Friday, February 24, 2012

A Rather Dubious Connection

I remember when this first hit the news, my reaction was disgust and anger that these students "outed" one of their fellow students by secretly filming his homosexual encounter in a dorm room, leading to his suicide.  Now that one of the accused students is fighting the criminal charges, there are more details coming out that suggest a bit more ambiguous connection.  The February 24, 2012 U.S. News & World Report explains that Tyler Clementi's suicide was five days after this embarrassing revelation, and Clementi had already come out to his parents before headed off to college, and was "out" to many of his fellow students.

The notion that Clementi committed suicide because of being outed is suddenly a lot less plausible.  If he was willing to tell his parents (which would be about the last people that you would tell if you were deeply ashamed of your homosexuality), and other students, being outed, even in such a repulsive manner as having your actions exposed on the web, does not seem like a suicide-inducing action.  Worse: as this February 24, 2012 Los Angeles Times article points out: they never posted this on the web:
The defense maintains that Ravi did not post the video to the Web, though the images were sent from Clementi’s room to another computer in the dorm -- one where Ravi and his friend, Molly Wei, were.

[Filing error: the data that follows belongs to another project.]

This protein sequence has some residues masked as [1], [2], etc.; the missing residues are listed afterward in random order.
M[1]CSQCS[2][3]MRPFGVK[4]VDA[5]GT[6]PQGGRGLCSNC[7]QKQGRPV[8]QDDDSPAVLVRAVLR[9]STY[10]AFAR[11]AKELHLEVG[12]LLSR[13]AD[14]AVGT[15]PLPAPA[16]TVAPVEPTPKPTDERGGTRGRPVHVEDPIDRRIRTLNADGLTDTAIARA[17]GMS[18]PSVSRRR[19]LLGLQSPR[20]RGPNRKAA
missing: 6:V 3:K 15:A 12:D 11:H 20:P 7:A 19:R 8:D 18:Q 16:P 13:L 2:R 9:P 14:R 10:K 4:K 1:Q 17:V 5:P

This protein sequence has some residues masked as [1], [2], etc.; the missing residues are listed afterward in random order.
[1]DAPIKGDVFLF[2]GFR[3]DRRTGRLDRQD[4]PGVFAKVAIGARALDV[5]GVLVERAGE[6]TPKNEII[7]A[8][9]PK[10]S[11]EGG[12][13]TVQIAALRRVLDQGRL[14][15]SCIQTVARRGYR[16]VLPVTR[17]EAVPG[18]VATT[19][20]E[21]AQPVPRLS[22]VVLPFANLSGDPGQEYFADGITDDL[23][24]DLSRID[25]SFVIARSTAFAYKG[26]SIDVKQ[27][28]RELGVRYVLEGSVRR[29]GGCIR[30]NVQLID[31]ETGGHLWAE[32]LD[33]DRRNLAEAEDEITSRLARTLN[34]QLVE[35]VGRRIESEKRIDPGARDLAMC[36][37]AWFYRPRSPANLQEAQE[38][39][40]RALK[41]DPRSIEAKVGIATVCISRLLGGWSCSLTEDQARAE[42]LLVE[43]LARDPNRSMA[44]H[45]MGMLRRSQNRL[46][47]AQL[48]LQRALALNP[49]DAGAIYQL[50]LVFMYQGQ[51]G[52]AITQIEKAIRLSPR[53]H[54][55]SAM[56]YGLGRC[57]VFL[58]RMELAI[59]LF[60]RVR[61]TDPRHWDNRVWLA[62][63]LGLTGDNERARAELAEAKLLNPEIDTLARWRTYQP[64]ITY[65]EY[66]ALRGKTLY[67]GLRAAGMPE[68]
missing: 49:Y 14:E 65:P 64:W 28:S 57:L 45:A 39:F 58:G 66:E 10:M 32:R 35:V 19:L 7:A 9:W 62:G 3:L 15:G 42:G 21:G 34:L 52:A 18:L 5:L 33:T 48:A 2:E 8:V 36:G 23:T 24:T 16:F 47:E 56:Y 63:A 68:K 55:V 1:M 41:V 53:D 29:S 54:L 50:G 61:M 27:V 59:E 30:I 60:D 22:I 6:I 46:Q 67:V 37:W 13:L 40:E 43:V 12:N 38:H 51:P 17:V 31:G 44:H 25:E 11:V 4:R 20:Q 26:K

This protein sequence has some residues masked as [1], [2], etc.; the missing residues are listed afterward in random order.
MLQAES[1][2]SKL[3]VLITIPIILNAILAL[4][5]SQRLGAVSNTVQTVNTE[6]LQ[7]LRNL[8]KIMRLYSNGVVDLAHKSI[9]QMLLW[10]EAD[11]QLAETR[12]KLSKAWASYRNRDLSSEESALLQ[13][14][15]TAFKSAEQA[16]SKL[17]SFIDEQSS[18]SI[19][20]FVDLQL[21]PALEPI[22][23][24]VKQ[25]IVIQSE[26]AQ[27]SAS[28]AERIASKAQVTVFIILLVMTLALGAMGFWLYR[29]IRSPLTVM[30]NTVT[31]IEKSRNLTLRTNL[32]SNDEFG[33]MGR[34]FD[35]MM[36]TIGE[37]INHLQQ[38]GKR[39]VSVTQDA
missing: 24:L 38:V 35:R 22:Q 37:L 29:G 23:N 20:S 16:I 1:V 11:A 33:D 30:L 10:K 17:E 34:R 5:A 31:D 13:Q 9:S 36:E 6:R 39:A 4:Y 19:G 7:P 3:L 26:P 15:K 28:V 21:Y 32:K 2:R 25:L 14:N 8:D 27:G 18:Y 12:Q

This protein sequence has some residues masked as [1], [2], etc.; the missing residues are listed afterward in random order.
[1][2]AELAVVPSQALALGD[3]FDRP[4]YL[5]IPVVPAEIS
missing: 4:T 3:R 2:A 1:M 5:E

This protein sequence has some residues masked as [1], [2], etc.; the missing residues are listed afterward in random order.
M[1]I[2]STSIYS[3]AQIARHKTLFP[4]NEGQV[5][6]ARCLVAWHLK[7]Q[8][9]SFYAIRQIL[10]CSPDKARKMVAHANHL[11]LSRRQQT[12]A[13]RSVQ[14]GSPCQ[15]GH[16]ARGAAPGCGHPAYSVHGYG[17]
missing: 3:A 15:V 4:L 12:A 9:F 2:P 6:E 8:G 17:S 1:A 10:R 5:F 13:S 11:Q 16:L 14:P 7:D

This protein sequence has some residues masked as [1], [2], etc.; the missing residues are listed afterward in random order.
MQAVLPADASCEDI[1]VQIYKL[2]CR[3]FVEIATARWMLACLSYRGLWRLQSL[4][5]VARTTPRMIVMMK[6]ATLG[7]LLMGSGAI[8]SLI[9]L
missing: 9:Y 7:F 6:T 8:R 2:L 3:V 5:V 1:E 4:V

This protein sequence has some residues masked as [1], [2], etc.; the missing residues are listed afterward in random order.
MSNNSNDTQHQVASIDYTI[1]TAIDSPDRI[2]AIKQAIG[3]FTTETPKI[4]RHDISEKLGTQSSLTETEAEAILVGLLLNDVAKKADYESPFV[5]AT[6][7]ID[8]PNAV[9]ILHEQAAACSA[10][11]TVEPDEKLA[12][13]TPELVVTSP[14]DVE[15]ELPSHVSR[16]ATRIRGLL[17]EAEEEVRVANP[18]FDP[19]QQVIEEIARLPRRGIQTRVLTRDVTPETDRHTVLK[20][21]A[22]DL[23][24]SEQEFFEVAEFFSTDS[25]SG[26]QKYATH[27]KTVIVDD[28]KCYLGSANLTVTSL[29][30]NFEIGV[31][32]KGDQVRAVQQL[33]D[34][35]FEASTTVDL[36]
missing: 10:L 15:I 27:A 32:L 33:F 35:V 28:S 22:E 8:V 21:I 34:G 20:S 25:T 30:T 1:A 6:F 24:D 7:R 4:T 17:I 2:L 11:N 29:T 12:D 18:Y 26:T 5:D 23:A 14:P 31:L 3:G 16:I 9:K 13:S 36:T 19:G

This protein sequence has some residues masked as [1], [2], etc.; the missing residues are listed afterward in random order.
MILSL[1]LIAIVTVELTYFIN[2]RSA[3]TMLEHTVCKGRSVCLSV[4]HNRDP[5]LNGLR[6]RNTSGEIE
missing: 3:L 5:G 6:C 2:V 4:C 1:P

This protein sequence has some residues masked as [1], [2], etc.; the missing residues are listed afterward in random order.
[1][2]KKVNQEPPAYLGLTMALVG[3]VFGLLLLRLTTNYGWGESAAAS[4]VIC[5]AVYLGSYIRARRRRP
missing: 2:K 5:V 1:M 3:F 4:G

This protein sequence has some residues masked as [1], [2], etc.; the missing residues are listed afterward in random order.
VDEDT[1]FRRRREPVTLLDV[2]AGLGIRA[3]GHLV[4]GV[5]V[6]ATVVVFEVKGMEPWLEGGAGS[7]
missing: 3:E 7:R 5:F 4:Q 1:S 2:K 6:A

“Nothing was transmitted beyond one computer and what was seen was only viewed for a matter of seconds,” Ravi’s attorney, Steve Altman, said in a prepared statement Oct. 31, 2010.
More importantly, five days later?  This is hardly an impulsive action, based on the delay.

May I suggest another explanation?  Suicide rates are quite high for homosexual adolescents, and at a statistically significant level of homosexual males:
RESULTS: Suicide attempts were reported by 28. 1 % of bisexual/homosexual males, 20.5% of bisexual/homosexual females, 14.5% of heterosexual females, and 4.2% of heterosexual males. For males, but not females, bisexual/homosexual orientation was associated with suicidal intent (odds ratio [OR] = 3.61 95% confidence interval [CI = 1.40, 9.36) and attempts (OR=7.10; 95% CI=3.05, 16.53). CONCLUSIONS: There is evidence of a strong association between suicide risk and bisexuality or homosexuality in males.

Read More:
Perhaps Clementi gets off the college, spends some time having homosexual sex, finds that it really doesn't make him feel any better than any did before, and decides to kill himself?  A lot of energy is spent telling the lie that "you can't change" when the evidence shows that yes, at least some homosexuals can change their sexual orientation (not just behavior).  The abstract from Robert L. Spitzer, "Can Some Gay Men and Lesbians Change Their Sexual Orientation? 200 Participants Reporting a Change from Homosexual to Heterosexual Orientation," Archives of Sexual Behavior 32:403-417 (2003):